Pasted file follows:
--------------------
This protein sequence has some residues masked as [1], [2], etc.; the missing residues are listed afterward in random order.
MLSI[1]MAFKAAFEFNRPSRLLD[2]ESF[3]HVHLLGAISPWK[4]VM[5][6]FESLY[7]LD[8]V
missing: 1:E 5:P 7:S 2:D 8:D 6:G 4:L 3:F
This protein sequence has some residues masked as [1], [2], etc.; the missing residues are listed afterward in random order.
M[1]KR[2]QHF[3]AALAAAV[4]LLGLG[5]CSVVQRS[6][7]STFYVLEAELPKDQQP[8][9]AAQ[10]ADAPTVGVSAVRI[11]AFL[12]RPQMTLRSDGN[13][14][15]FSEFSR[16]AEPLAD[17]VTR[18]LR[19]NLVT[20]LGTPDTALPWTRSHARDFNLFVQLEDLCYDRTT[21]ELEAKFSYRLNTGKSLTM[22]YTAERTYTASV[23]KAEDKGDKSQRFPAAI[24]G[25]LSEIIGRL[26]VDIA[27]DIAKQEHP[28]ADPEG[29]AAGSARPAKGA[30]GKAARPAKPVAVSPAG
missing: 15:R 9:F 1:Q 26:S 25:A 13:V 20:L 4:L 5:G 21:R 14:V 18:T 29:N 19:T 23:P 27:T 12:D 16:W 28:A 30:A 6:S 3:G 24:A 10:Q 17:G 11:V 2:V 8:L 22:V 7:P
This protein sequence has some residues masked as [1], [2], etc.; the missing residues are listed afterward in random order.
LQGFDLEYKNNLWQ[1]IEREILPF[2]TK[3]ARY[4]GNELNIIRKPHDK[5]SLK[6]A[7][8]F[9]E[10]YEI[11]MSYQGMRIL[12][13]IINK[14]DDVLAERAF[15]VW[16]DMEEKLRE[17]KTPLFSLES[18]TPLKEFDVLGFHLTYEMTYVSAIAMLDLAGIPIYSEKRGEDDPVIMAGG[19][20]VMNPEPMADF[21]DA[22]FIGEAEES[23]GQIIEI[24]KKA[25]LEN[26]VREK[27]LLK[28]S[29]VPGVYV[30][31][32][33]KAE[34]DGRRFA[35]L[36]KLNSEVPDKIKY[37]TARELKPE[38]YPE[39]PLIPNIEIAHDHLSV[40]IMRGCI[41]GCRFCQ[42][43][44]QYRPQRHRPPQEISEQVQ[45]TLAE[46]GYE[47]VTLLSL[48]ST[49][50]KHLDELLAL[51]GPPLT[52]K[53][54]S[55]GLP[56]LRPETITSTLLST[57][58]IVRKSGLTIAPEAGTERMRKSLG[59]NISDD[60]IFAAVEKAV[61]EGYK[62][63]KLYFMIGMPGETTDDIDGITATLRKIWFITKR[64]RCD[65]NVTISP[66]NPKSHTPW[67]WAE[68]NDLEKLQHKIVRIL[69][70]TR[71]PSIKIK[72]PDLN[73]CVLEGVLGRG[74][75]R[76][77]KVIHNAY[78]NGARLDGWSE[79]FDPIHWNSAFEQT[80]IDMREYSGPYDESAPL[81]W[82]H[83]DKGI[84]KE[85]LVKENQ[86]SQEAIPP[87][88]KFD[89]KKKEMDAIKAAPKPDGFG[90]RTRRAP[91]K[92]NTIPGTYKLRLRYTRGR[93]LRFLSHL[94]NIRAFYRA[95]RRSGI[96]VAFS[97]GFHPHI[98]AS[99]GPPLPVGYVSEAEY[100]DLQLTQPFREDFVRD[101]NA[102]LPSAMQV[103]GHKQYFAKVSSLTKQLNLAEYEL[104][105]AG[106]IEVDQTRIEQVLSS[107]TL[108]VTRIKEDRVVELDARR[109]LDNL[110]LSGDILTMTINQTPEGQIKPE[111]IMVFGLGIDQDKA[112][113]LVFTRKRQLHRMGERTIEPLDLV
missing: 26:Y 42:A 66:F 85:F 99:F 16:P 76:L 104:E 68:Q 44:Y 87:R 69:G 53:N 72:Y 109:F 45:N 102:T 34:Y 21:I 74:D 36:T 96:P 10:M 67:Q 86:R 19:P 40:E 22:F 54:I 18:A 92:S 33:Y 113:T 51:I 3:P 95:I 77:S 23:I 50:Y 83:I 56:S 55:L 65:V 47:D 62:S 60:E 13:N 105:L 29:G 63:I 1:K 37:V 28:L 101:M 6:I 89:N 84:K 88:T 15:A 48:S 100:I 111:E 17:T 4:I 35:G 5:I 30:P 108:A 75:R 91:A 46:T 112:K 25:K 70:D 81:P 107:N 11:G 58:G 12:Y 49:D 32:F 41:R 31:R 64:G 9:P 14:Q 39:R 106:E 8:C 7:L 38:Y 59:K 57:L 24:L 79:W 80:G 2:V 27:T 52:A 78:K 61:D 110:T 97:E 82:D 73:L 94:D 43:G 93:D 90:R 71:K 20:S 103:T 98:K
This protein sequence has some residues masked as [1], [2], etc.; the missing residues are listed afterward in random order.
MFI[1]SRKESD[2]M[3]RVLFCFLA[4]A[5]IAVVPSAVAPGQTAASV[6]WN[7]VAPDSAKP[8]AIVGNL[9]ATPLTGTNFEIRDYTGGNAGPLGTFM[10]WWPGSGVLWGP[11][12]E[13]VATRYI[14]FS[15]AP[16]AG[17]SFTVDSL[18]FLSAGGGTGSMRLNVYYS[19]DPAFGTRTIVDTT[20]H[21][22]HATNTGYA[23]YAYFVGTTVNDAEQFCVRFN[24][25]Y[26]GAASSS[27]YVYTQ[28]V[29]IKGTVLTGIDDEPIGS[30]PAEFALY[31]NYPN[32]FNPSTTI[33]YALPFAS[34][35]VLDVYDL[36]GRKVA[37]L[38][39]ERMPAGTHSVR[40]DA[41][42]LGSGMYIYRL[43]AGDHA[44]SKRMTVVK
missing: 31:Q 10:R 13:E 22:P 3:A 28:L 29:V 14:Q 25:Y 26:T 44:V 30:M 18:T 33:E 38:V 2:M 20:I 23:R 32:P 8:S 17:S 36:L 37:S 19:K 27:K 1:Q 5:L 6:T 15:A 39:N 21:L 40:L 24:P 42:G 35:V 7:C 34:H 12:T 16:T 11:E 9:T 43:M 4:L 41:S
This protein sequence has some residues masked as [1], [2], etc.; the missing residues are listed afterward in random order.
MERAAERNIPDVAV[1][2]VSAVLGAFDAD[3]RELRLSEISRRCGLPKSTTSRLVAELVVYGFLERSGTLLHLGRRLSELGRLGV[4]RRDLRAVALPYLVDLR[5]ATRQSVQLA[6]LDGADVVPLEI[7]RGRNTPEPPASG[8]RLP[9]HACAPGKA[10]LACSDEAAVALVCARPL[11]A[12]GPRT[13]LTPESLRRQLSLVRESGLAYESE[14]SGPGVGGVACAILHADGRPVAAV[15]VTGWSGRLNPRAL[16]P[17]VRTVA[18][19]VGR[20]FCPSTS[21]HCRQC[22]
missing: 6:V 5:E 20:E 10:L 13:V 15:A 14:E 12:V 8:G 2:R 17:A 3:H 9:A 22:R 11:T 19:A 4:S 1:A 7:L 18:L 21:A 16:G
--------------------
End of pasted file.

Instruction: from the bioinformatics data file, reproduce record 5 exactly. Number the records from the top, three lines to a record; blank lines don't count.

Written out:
This protein sequence has some residues masked as [1], [2], etc.; the missing residues are listed afterward in random order.
MERAAERNIPDVAV[1][2]VSAVLGAFDAD[3]RELRLSEISRRCGLPKSTTSRLVAELVVYGFLERSGTLLHLGRRLSELGRLGV[4]RRDLRAVALPYLVDLR[5]ATRQSVQLA[6]LDGADVVPLEI[7]RGRNTPEPPASG[8]RLP[9]HACAPGKA[10]LACSDEAAVALVCARPL[11]A[12]GPRT[13]LTPESLRRQLSLVRESGLAYESE[14]SGPGVGGVACAILHADGRPVAAV[15]VTGWSGRLNPRAL[16]P[17]VRTVA[18][19]VGR[20]FCPSTS[21]HCRQC[22]
missing: 6:V 5:E 20:E 10:L 13:V 15:A 14:E 12:V 8:G 2:R 17:A 3:H 9:A 22:R 11:T 19:A 4:S 1:A 7:L 18:L 21:A 16:G